[12] First we determine how the system behaviour (particularly the surface motion) changes if we decrease the lower mantle viscosity by a factor of Δ*η*_{d}. Figure 3 displays the mobilities as a function of the viscosity reduction for the four reference models that represent the three different flow regimes. Despite exemplifying mobile-lid convection when Δ*η*_{d} = 1 (i.e., if there is no viscosity decrease in the lower part of the mantle) Model A-10 and Model B1 show a clear transition to stagnant-lid behaviour and a strongly reduced mobility for higher viscosity contrasts, Δ*η*_{d}. For Model A-10 a viscosity decrease of 10 is sufficient to reduce the mobility dramatically. For the calculation with more moderate parameters (Model B1) an even lower value of Δ*η*_{d} is sufficient to halt surface mobility. Models B5 and B20 which are in the sluggish or stagnant-lid regime for Δ*η*_{d} = 1 essentially show the same behaviour. With decreasing bottom viscosity (increasing Δ*η*_{d}) the surface mobility diminishes further and the models remain in stagnant-lid convection.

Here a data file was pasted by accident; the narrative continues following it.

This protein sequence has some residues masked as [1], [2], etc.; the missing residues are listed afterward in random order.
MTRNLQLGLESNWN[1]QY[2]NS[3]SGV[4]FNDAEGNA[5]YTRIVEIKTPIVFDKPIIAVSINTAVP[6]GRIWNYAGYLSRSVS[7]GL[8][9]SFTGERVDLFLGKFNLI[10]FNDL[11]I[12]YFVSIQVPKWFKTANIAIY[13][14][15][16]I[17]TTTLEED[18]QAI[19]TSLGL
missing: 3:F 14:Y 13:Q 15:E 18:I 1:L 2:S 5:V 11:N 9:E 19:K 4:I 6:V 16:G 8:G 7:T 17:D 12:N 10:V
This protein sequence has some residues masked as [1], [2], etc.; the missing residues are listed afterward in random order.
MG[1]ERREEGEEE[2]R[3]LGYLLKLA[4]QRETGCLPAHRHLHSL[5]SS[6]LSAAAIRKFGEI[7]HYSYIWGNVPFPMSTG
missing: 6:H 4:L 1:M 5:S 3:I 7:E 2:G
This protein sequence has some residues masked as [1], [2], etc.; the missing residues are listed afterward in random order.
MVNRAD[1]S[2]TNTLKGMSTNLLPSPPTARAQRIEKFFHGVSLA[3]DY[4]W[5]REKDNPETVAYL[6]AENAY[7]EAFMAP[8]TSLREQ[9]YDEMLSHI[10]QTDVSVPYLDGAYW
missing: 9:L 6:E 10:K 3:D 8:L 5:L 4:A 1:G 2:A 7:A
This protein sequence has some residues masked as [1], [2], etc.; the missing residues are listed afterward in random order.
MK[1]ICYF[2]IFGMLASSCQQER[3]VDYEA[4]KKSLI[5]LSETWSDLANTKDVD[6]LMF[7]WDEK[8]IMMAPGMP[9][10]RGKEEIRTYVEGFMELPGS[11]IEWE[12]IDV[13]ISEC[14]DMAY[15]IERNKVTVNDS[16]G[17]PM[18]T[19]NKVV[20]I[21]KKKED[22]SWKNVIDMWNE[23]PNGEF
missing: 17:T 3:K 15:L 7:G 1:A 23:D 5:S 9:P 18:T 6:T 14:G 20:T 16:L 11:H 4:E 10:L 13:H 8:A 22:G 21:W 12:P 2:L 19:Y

[13] Finally, we present the effect of varying the height below which the viscosity starts to decrease. On the one hand this allows us to study the effect of planet sizes. On the other we take into account that the overall mass of super-Earths will cause higher mantle pressures and increase the transition height. In Figure 4 (top) the mobilities are plotted as a function of the height *z*_{d} for Models A-10 and B1 (mobile-lid convection), B5 (sluggish-lid convection) and B20 (stagnant-lid convection) for a low decrease in viscosity (Δ*η*_{d} = 2). In each model we find a very small decrease in surface mobility. The reduction flattens out and almost reaches an equilibrium for large *z*_{d}. In Figure 4 (bottom) mobilities are plotted as a function of the height *z*_{d} for cases like Model B1 but featuring Δ*η*_{d} = 2 (mobile-lid convection), Δ*η*_{d} = 200 (sluggish-lid convection) and Δ*η*_{d} = 2000 (stagnant-lid convection). In this suite of models we also observe a decrease in surface mobility as the height *z*_{d} increases and this behaviour becomes more pronounced for larger Δ*η*_{d}. Note that the corresponding masses of the planets are given along the top horizontal axis. For the example super-Earth of 7.5 M_{⊕}, GJ876d, and *Karato*'s [2010] argument that the lower mantle viscosity decrease will be between 100 and 1000 we find a low surface mobility (cf. dashed lines in Figure 4). Only for small viscosity decreases or masses lower than about 2 M_{⊕} do we still observe mobile-lid convection.

### 4. Conclusion